The diving behaviour of the whale shark Rhincodon typus related to geographical and environmental conditions in the Galapagos Marine Reserve and the Eastern Tropical Pacific

Sofia Macarena Green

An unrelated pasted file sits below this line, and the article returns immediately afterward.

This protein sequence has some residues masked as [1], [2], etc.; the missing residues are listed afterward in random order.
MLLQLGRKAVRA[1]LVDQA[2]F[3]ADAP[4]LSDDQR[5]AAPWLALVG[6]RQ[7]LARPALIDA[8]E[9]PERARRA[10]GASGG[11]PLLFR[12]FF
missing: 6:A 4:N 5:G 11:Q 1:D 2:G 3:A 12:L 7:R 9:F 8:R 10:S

There is a gap in studies of whale shark diving behaviour on adult female whale sharks in pelagic environments, as prior research has been undertaken on juvenile whale sharks from coastal aggregations. This study aimed to investigate the diving behaviour of adult female whale sharks off the Galapagos Archipelago and in the open ocean of the Eastern Tropical Pacific using high location resolution data. Generalized additive models were used to determine the geographical and environmental conditions that drive diving behaviour. The variables tested were (1) Sea Surface Temperatures, (2) Chlorophyll-a concentrations, (3) lunar phases, (4) depth of the sea floor, and (5) distance to coast. Telemetry data from nine whale sharks: 8 adult females (10.5-12.5m) and one juvenile male (5m), indicate that SSTs were the most significant driver of maximum dive depths. Whale sharks demonstrated significant spatial/temporal differences in diving behaviour performing deeper dives when in warmer waters of the Equatorial Upwelling System than when in the colder waters within the Humboldt Current System. These results indicate that the adult female whale sharks change their diving patterns for maximum foraging efficiency, feeding at mesopelagic depths when in low productivity surface waters, and thermoregulation, for cooling purposes and lower metabolic activity.